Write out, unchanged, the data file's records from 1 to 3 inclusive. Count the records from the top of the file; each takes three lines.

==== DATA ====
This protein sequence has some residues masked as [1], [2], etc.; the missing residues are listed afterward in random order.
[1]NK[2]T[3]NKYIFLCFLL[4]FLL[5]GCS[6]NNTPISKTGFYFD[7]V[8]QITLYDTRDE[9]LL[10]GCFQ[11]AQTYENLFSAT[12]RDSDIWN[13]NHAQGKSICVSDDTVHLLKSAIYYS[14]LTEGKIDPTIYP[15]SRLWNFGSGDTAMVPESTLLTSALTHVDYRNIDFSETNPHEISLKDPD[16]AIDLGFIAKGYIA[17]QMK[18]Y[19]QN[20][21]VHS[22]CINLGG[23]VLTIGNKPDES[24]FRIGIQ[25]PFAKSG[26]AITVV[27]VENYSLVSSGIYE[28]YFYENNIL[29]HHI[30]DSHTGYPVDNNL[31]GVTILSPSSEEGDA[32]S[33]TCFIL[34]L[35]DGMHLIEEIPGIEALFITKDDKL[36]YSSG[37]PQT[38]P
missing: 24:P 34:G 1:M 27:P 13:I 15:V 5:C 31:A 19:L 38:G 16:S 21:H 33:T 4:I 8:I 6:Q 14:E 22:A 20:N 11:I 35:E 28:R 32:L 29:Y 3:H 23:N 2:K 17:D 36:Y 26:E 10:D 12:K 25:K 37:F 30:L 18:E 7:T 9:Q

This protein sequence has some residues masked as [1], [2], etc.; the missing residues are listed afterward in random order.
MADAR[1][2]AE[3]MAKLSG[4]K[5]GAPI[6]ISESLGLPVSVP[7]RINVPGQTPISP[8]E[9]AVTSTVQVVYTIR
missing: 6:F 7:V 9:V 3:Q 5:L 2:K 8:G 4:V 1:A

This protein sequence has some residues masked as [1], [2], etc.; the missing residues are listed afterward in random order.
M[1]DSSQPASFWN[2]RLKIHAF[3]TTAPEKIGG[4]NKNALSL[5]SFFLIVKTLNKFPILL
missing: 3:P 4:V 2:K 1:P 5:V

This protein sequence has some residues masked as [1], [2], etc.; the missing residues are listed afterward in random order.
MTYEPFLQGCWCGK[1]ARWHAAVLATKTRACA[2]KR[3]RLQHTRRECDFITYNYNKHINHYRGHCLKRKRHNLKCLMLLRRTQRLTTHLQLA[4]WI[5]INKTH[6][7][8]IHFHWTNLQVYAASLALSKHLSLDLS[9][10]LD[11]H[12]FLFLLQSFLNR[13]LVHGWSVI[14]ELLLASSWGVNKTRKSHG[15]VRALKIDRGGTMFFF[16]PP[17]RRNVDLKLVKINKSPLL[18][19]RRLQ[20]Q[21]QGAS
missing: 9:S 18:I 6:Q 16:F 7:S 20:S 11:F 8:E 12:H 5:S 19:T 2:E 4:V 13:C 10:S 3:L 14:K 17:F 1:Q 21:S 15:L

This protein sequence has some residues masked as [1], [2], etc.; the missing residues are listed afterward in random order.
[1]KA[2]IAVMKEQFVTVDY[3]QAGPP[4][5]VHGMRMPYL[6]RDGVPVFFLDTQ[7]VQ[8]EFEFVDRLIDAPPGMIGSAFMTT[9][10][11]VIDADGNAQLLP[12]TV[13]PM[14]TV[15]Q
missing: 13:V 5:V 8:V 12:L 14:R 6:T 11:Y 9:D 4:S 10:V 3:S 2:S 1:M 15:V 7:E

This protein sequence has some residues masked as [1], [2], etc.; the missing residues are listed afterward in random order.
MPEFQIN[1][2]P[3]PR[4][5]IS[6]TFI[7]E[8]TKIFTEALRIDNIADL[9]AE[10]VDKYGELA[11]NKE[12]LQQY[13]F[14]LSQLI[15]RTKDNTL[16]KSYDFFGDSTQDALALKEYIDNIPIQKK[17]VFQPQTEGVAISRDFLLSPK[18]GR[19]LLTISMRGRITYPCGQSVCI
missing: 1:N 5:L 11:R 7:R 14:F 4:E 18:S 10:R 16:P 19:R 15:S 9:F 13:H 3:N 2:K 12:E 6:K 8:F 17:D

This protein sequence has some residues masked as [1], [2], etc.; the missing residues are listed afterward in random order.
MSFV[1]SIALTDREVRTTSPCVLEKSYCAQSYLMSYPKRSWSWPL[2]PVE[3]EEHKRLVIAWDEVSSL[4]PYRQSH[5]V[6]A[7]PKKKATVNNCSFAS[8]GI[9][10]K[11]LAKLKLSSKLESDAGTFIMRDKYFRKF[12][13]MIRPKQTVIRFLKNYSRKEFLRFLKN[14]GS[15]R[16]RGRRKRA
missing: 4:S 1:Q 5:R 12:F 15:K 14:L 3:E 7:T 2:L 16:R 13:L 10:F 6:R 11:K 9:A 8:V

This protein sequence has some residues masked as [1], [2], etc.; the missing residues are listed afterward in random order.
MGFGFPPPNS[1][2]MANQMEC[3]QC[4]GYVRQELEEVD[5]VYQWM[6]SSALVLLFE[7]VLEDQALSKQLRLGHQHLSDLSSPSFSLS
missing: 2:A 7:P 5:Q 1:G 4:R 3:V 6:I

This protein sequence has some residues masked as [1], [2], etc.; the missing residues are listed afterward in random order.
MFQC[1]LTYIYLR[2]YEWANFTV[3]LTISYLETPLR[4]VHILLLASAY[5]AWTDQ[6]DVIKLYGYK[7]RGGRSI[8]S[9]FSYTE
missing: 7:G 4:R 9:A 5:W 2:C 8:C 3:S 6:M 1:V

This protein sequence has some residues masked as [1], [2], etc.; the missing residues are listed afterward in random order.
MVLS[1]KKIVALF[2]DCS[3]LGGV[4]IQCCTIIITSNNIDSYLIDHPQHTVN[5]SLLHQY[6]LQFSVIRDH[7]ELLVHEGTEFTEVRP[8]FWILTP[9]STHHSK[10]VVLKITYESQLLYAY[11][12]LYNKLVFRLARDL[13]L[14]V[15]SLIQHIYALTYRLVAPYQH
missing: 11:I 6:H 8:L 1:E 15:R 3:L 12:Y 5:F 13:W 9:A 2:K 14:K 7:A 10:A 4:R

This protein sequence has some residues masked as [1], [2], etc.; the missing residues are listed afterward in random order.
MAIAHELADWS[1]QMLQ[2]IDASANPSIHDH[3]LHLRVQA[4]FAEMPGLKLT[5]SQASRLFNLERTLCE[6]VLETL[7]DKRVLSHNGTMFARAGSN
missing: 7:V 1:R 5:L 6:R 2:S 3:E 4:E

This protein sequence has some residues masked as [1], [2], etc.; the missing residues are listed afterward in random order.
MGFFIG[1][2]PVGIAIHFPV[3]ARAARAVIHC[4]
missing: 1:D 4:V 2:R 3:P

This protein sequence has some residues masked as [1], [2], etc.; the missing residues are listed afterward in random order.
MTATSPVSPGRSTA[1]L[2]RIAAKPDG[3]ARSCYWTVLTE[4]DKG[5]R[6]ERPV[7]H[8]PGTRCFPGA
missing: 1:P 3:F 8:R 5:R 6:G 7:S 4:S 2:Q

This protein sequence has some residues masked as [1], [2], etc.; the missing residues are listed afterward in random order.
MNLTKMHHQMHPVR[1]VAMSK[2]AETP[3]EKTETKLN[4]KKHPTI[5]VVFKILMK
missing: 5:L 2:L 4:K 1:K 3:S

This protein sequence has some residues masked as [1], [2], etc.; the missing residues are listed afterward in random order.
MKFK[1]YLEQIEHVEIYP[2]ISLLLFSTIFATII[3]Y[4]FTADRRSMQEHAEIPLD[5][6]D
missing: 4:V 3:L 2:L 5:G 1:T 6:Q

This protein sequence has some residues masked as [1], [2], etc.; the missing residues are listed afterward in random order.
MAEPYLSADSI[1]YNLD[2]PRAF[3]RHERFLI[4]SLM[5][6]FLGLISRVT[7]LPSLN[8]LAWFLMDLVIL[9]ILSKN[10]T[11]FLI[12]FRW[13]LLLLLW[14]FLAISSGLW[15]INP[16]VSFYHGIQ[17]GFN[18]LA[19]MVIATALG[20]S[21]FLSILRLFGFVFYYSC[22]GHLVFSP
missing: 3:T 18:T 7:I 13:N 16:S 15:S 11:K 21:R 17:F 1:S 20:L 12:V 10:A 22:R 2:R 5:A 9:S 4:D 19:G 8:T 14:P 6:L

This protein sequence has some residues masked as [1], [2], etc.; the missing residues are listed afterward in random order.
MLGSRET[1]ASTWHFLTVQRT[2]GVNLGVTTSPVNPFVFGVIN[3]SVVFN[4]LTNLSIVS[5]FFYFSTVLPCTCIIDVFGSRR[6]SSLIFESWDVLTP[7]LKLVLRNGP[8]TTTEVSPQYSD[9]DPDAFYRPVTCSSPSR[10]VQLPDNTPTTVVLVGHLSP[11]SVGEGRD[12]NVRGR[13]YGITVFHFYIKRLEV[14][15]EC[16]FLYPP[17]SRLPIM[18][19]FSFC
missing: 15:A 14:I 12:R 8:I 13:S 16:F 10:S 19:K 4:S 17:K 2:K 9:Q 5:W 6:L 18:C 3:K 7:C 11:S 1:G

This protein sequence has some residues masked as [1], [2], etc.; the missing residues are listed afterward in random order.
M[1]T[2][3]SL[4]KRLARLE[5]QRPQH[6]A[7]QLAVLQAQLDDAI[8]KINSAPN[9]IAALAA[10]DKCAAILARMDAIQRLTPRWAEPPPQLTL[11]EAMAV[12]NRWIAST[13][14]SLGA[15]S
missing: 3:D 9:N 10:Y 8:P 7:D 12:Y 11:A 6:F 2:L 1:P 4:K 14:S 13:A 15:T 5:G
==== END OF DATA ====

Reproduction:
This protein sequence has some residues masked as [1], [2], etc.; the missing residues are listed afterward in random order.
[1]NK[2]T[3]NKYIFLCFLL[4]FLL[5]GCS[6]NNTPISKTGFYFD[7]V[8]QITLYDTRDE[9]LL[10]GCFQ[11]AQTYENLFSAT[12]RDSDIWN[13]NHAQGKSICVSDDTVHLLKSAIYYS[14]LTEGKIDPTIYP[15]SRLWNFGSGDTAMVPESTLLTSALTHVDYRNIDFSETNPHEISLKDPD[16]AIDLGFIAKGYIA[17]QMK[18]Y[19]QN[20][21]VHS[22]CINLGG[23]VLTIGNKPDES[24]FRIGIQ[25]PFAKSG[26]AITVV[27]VENYSLVSSGIYE[28]YFYENNIL[29]HHI[30]DSHTGYPVDNNL[31]GVTILSPSSEEGDA[32]S[33]TCFIL[34]L[35]DGMHLIEEIPGIEALFITKDDKL[36]YSSG[37]PQT[38]P
missing: 24:P 34:G 1:M 27:P 13:I 15:V 5:C 31:A 19:L 38:G 16:S 21:H 33:T 4:I 8:I 6:Q 14:E 22:A 20:N 11:I 35:E 28:R 32:L 29:Y 3:H 23:N 2:K 17:D 36:Y 26:E 10:D 12:K 25:K 37:F 30:L 18:E 7:T 9:Q

This protein sequence has some residues masked as [1], [2], etc.; the missing residues are listed afterward in random order.
MADAR[1][2]AE[3]MAKLSG[4]K[5]GAPI[6]ISESLGLPVSVP[7]RINVPGQTPISP[8]E[9]AVTSTVQVVYTIR
missing: 6:F 7:V 9:V 3:Q 5:L 2:K 8:G 4:V 1:A

This protein sequence has some residues masked as [1], [2], etc.; the missing residues are listed afterward in random order.
M[1]DSSQPASFWN[2]RLKIHAF[3]TTAPEKIGG[4]NKNALSL[5]SFFLIVKTLNKFPILL
missing: 3:P 4:V 2:K 1:P 5:V